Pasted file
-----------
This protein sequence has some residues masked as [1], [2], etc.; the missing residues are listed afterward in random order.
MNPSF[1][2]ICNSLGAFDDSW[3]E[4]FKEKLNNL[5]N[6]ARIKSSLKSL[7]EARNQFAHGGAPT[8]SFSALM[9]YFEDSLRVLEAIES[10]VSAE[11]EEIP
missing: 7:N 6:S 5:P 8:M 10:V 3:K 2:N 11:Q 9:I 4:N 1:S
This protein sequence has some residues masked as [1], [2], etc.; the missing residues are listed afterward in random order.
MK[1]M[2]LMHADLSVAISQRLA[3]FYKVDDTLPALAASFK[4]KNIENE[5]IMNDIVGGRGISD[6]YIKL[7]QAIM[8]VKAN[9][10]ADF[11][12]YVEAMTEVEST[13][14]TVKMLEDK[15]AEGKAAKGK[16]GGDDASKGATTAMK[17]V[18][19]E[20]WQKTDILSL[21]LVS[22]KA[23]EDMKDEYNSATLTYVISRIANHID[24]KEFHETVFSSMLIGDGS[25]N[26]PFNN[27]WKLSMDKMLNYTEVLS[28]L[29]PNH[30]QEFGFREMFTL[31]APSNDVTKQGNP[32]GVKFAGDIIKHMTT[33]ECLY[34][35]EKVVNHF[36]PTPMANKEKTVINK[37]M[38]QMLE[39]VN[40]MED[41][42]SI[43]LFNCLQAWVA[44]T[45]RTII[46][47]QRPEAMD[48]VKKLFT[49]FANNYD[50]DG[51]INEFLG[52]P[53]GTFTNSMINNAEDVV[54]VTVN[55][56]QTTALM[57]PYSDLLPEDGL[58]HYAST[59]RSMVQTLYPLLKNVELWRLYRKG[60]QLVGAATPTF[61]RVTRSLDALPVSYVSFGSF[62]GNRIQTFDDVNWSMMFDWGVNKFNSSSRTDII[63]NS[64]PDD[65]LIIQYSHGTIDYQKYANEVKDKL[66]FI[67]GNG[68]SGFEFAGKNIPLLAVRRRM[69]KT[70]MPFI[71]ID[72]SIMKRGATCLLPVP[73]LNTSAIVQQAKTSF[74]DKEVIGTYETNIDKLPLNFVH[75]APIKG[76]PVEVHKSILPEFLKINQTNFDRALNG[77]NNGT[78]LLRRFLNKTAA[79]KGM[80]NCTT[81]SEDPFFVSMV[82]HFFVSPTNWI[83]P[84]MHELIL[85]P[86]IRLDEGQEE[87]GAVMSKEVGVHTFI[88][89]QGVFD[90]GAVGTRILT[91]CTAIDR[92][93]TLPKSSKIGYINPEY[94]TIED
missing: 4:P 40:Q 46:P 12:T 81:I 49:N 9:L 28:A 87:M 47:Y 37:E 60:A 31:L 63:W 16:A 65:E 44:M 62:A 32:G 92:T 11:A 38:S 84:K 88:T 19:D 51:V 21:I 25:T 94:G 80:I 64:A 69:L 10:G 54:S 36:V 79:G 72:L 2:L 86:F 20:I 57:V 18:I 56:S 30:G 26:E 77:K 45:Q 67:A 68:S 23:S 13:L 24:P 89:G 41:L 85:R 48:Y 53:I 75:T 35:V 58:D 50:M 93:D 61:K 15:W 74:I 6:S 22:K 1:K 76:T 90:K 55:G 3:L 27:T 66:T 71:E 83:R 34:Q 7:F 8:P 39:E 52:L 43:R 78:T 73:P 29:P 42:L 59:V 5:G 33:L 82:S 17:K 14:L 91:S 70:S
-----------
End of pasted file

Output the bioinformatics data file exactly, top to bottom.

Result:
This protein sequence has some residues masked as [1], [2], etc.; the missing residues are listed afterward in random order.
MNPSF[1][2]ICNSLGAFDDSW[3]E[4]FKEKLNNL[5]N[6]ARIKSSLKSL[7]EARNQFAHGGAPT[8]SFSALM[9]YFEDSLRVLEAIES[10]VSAE[11]EEIP
missing: 7:N 6:S 5:P 8:M 10:V 3:K 2:N 11:Q 9:I 4:N 1:S
This protein sequence has some residues masked as [1], [2], etc.; the missing residues are listed afterward in random order.
MK[1]M[2]LMHADLSVAISQRLA[3]FYKVDDTLPALAASFK[4]KNIENE[5]IMNDIVGGRGISD[6]YIKL[7]QAIM[8]VKAN[9][10]ADF[11][12]YVEAMTEVEST[13][14]TVKMLEDK[15]AEGKAAKGK[16]GGDDASKGATTAMK[17]V[18][19]E[20]WQKTDILSL[21]LVS[22]KA[23]EDMKDEYNSATLTYVISRIANHID[24]KEFHETVFSSMLIGDGS[25]N[26]PFNN[27]WKLSMDKMLNYTEVLS[28]L[29]PNH[30]QEFGFREMFTL[31]APSNDVTKQGNP[32]GVKFAGDIIKHMTT[33]ECLY[34][35]EKVVNHF[36]PTPMANKEKTVINK[37]M[38]QMLE[39]VN[40]MED[41][42]SI[43]LFNCLQAWVA[44]T[45]RTII[46][47]QRPEAMD[48]VKKLFT[49]FANNYD[50]DG[51]INEFLG[52]P[53]GTFTNSMINNAEDVV[54]VTVN[55][56]QTTALM[57]PYSDLLPEDGL[58]HYAST[59]RSMVQTLYPLLKNVELWRLYRKG[60]QLVGAATPTF[61]RVTRSLDALPVSYVSFGSF[62]GNRIQTFDDVNWSMMFDWGVNKFNSSSRTDII[63]NS[64]PDD[65]LIIQYSHGTIDYQKYANEVKDKL[66]FI[67]GNG[68]SGFEFAGKNIPLLAVRRRM[69]KT[70]MPFI[71]ID[72]SIMKRGATCLLPVP[73]LNTSAIVQQAKTSF[74]DKEVIGTYETNIDKLPLNFVH[75]APIKG[76]PVEVHKSILPEFLKINQTNFDRALNG[77]NNGT[78]LLRRFLNKTAA[79]KGM[80]NCTT[81]SEDPFFVSMV[82]HFFVSPTNWI[83]P[84]MHELIL[85]P[86]IRLDEGQEE[87]GAVMSKEVGVHTFI[88][89]QGVFD[90]GAVGTRILT[91]CTAIDR[92][93]TLPKSSKIGYINPEY[94]TIED
missing: 4:P 40:Q 46:P 12:T 81:I 49:N 9:L 28:A 87:M 47:Y 37:E 60:A 31:L 63:W 16:A 65:E 44:M 62:A 32:G 92:T 11:A 38:S 84:K 88:T 19:D 51:V 21:I 25:T 94:G 80:I 64:A 69:L 10:G 54:S 36:V 79:G 72:L 2:L 86:F 20:I 57:V 18:I 56:S 30:G 26:E 77:K 45:Q 67:A 68:S 23:S 13:L 24:P 89:G 41:L 85:R 48:Y 53:I 75:T 35:V 58:D 50:M 93:D 61:K 15:W 74:I 6:S 22:K 1:K 76:T 90:K 55:G 3:L 27:T 66:T 71:E 83:R 34:Q 7:F 8:P 39:E 52:L 43:R 78:T 73:P 29:P 42:L 59:V 5:G 33:L 82:S 17:K 14:L 91:S 70:S